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Past Tense of Sink: Sank or Sunk

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发表于 3-29-2022 14:32:03 | 显示全部楼层 |阅读模式
本帖最后由 choi 于 3-30-2022 06:43 编辑

Past Tense of Sink: Sank or Sunk
Jonathan Jones, Punk with a Paintbrush: How Turner Sunk the Empire. The Guardian. Oct 21, 2015
https://www.theguardian.com/arta ... pire-trafalgar-day-

Note: The verb sink has past tense sank and past participle sunk, so say British-English dictionaries (Collinsdictionary.com and Lexico.com, the latter being Oxford online dictionary). But American English has sunk as an additional past tense. See  
(a) https://www.merriam-webster.com/dictionary/sink
(b) sink (v, "past tense sank or sunk American English")
Longman Dictionary of Contemporary English (LDOCE), undated.
https://www.ldoceonline.com/dictionary/sink

Longman -- founded by Thomas Longman (1699 – 1755) in London -- is now owned by Londoin-based Pearson PLC
(c) Patricia T O'Conner and Stewart Kellerman, Honey, I Sunk the Boat. Grammarphobia, Jan 28, 2010
https://www.grammarphobia.com/bl ... -sunk-the-boat.html
(William Safire: "Because Walt Disney got to me, I guess: the 1989 movie Honey, I Shrunk the Kids [Production companies  Walt Disney Pictures[,] Silver Screen Partners III" en.wikipedia.org] did to 'shrank' what Winston cigarettes did to 'as': pushed usage in the direction of what people were casually saying rather than what they were carefully writing")
(i) get to (v): "(get to someone) informal  annoy or upset someone by persistent action"
https://www.lexico.com/en/definition/get_to
(ii) Winston tastes good like a cigarette should
https://en.wikipedia.org/wiki/Wi ... _a_cigarette_should
("Reynolds used the slogan from Winston's introduction in 1954 until 1972. * * * Advertising agency William Esty Co. deliberately, and ungrammatically, used 'like' rather than 'as' in the slogan and jingle"/ sectiomn 3 Grammar controversy: "When the players in The Beverly Hillbillies spoke the line, they stretched the grammatical boundaries further:
        Jed: Winston tastes good...
        Granny [Jed's mother-in-law]: Like a cigarette had ought-a!")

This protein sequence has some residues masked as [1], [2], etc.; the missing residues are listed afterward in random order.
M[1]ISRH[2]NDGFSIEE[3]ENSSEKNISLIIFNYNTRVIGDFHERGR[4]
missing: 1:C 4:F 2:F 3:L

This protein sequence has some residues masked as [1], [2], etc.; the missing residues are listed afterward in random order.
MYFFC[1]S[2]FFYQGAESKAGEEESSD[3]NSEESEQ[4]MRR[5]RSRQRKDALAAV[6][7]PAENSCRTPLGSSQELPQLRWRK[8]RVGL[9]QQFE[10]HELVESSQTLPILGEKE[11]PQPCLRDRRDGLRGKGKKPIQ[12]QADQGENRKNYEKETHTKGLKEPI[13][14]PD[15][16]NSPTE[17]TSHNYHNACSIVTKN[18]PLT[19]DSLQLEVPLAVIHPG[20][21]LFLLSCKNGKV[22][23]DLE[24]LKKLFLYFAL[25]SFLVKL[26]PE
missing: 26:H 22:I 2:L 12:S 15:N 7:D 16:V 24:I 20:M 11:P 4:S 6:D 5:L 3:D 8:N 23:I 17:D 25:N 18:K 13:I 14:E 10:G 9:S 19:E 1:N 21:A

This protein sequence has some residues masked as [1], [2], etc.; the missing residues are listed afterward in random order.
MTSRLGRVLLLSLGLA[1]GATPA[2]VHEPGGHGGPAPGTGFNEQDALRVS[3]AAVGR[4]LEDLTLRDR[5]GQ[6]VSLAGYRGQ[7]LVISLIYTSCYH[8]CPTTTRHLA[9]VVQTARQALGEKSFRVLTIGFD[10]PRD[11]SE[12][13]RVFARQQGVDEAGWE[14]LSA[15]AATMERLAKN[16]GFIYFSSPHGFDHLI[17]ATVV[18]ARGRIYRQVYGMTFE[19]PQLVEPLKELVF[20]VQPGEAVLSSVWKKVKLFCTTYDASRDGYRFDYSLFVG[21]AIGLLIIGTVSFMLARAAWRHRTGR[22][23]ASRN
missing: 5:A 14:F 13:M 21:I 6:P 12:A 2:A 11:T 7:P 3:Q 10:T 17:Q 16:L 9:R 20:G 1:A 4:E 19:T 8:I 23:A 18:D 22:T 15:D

• had ought: "chiefly dialectal : OUGHT —usually used with to   <I had ought to go but I don't want to>"
https://www.merriam-webster.com/dictionary/had%20ough
, which says that there is NO "Have ought" -- only "had ought" to mean present tense "ought to." So the example in correct grammar is: "I ought to go but I don't want to."
• Cambridge online gives two examples of the past:
ought to: "<We ought not to have agreed without knowing what it would cost>  <They ought to have arrived at lunchtime but the flight was [note the past tense] delayed>"
https://dictionary.cambridge.org/us/dictionary/english/ought-to
(iii) I fail to find translation for:
Here's an example from Arthur and Merlin (circa 1330): 'Wawain on the helme him smot, / The ax sank depe, god it wot.'
"And here it is in Sir William Jones's poem Seven Fountains (1767): 'The light bark, and all the airy crew, / Sunk like a mist beneath the briny dew.'
(d) linguistically speaking:

Is the past tense for sink, sank or sunk?  Socratic Q&A
first answer on June 25, 2016:
https://socratic.org/questions/i ... r-sink-sank-or-sunk

second answer on June 27, 2016
https://socratic.org/questions/i ... sink-sank-or-sunk-1
("This verb [sink] is from the oldest period of English language development ]Old english]. It's an 'inflected' verb, which means it changes its internal spelling as it goes through the tenses.   
Past tenses and past participles of verbs from a more modern period of English end in '-ed,' such as 'worked,' 'talked"' and others: "'work, worked, worked' ")
(i) I do not know whether the second answer is true at each and every word, though work is derived from Old English -- and talk, Middle English.
(ii) English irregular verbs
https://en.wikipedia.org/wiki/English_irregular_verbs
("Irregular verbs in Modern English * * * derive from Germanic strong verbs, which make many of their inflected forms through vowel gradation, as can be observed in Modern English patterns such as sing–sang–sung. The regular verbs, on the other hand, with their preterites and past participles ending in -ed, follow the weak conjugation, which originally involved adding a dental consonant (-t or -d). Nonetheless, there are also many irregular verbs that follow or partially follow the weak conjugation")
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